Mr Fitzgerald now lives in a caravan, surrounded by a ‘ghost forest’ of burnt trees, focused on the task of rebuilding his sanctuary to support the koalas that survived the fires.
“These koalas have been recognised as a nationally significant population, with strong genetics,” Mr Fitzgerald said.
“Anywhere where those forested areas or grassland areas fires can start, and under the right heat or windy conditions, they can spread rapidly.”
He said the beginning of spring was a good time to be preparing properties and people for the oncoming fire season.
What can you do to prepare?
Dr Thornton said it was important to have a plan and understand what you would do and when you would act.
“Making sure that you’re prepared around the property as much as you can, be really clear about what you are going to do with your family, have multiple backups, be clear on what the signal is for you to enact that plan,” he said.
“Remember that fires can start close to where you live, so you may be the first person that knows about a fire — don’t always expect a warning.”
Pets, animals, children, elderly neighbours — now is the time to think about it and talk it though.
Queensland does get fires
Queensland is just starting its fire season and there have already been fires in the Gold Coast hinterland and near Toowoomba over the weekend.
“So now is the time when certainly people in Queensland should be really seriously thinking about their bushfire plans, thinking about what they’re going to do and understand where they’re going to get their information from,” Dr Thornton said.
“[That means] looking towards the Queensland Fire and Emergency Service for advice on what they should do and how they should behave.”
An image of flames “snaking across” a mountain taken during Australia’s Black Summer bushfires has earned its photographer top prize at one of the nation’s most prestigious nature photography competitions.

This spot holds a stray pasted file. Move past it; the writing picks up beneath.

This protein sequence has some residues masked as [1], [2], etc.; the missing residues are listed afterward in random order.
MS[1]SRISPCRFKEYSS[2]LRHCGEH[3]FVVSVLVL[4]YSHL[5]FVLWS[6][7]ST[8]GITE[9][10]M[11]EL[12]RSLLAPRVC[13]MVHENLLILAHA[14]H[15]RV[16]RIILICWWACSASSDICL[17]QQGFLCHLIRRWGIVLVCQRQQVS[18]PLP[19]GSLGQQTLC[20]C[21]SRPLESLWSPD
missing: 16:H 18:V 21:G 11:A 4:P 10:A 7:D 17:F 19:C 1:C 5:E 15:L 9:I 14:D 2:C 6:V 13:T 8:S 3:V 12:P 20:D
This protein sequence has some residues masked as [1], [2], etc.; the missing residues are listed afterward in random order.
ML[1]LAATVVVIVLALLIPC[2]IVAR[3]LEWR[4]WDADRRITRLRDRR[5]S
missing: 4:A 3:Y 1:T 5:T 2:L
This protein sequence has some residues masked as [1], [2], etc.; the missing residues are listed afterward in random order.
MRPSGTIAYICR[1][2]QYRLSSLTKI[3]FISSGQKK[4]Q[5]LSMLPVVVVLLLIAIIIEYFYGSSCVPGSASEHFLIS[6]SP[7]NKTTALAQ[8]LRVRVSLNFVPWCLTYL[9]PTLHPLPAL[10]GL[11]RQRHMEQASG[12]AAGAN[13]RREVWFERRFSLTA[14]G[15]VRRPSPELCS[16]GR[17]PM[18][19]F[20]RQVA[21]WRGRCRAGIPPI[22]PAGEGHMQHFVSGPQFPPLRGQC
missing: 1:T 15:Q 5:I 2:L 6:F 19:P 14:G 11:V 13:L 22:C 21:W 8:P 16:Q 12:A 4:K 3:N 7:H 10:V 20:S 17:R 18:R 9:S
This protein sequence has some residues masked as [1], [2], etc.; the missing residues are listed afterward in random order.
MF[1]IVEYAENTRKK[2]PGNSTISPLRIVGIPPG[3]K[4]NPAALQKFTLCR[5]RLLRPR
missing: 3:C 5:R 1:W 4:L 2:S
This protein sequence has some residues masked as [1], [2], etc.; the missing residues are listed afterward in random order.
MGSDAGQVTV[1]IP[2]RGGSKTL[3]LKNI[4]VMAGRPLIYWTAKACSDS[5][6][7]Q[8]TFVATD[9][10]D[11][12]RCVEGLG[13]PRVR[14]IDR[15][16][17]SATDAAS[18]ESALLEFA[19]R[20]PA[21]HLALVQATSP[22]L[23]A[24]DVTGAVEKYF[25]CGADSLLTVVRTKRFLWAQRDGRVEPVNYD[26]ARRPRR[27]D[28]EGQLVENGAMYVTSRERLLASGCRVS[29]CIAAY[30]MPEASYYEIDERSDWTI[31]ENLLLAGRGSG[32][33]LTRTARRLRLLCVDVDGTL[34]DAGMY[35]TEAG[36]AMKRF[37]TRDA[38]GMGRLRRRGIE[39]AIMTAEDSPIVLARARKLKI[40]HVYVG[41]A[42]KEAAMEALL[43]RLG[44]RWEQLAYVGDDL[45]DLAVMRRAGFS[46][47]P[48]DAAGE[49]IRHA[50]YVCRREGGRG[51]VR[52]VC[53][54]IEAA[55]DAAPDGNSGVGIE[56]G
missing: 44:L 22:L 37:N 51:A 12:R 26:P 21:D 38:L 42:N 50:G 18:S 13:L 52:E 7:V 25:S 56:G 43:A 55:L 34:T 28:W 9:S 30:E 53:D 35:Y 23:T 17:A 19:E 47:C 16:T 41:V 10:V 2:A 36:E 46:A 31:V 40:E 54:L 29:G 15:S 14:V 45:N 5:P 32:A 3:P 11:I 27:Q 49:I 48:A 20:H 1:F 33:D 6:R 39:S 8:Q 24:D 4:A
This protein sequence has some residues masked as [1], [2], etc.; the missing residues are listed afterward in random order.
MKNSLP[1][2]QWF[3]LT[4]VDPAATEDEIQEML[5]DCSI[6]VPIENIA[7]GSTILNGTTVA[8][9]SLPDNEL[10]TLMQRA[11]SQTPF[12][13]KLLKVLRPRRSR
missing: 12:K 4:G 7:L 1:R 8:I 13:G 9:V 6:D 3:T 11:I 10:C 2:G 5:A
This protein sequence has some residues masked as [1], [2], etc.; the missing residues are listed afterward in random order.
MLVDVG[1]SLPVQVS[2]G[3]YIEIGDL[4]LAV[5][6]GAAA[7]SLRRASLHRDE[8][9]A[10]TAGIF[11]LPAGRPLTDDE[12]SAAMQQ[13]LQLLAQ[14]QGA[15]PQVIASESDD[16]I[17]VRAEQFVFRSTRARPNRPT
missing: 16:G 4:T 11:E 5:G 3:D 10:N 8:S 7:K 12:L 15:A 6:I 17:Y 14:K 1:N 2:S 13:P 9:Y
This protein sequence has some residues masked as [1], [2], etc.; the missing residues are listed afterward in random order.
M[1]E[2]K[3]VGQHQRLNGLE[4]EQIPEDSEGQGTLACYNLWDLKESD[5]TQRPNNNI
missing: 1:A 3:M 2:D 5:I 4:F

Queensland’s Ben Blanche snapped the photo at a tinder-dry Mount Barney National Park, south-west of Brisbane, last November.
He has now been recognised as the Australian Geographic Nature Photographer of the Year for 2020, an award bestowed by the South Australian Museum.
Recalling the scene that secured him the honour, Mr Blanche said he was helped by a local who provided information on fire conditions “leading up to the day”.
“The fire was rather slow-moving and took some hours to move across the mountain,” Mr Blanche said.
“When I took this image, many Australians were grappling with the very real effects of climate change and how it is impacting our environment, communities, economies and way of life.”
The competition’s judges said the photo “skilfully captures a landscape”.
“In the wave of flames snaking across the mountain, we see the true scale of the fire,” the judges said in their citation.
Small business owner Christine O’Neill says her retail shop in Taralga suffered a significant loss of revenue during the 2019-20 bushfires, mainly due to a decline in domestic visitors. Ms O’Neill also said her business was forced to close, and stock was damaged. “The fires greatly impacted my business,” Ms O’Neill said. The Green Wattle Creek fire burned within ten kilometres of Taralga, it destroyed the surrounding bush and closed nearby tourist attraction, Wombeyan Caves. “The town was blanketed in thick smoke for days, preventing me from opening my store. My business suffered as a direct consequence.” Ms O’Neill has operated Eclectopia Gifts for four and a half years, and she said her retail business was hit hard. Read also: Utterly derailed: Rockmans, Millers, Rivers owner to close up to 500 stores “My retail business had been moving forward and growing. The loss of tourism was felt heavily.” She said businesses across the Upper Lachlan Shire local government area had lost revenue due to a lack of domestic visitors. “Taralga and Crookwell businesses have suffered. “We face an unknown future in this little part of the greater Southern Tablelands,” she said. Ms O’Neill was astonished that local businesses missed out on bushfire recovery support. “The grant would make an enormous difference,” she said. Hansard records dated June 3 showed the Member for Goulburn Wendy Tuckerman met with the Deputy Premier John Barilaro to advocate for local businesses during a visit to the area. The office of the Deputy Premier John Barilaro sent a request to the Minister for Drought and Emergency Management David Littleproud to extend support to the Upper Lachlan Shire. However, the $10,000 small business grant to aid with bushfire recovery has not been extended to the community. We depend on subscription revenue to support our journalism. If you are able, please subscribe here. If you are already a subscriber, thank you for your support.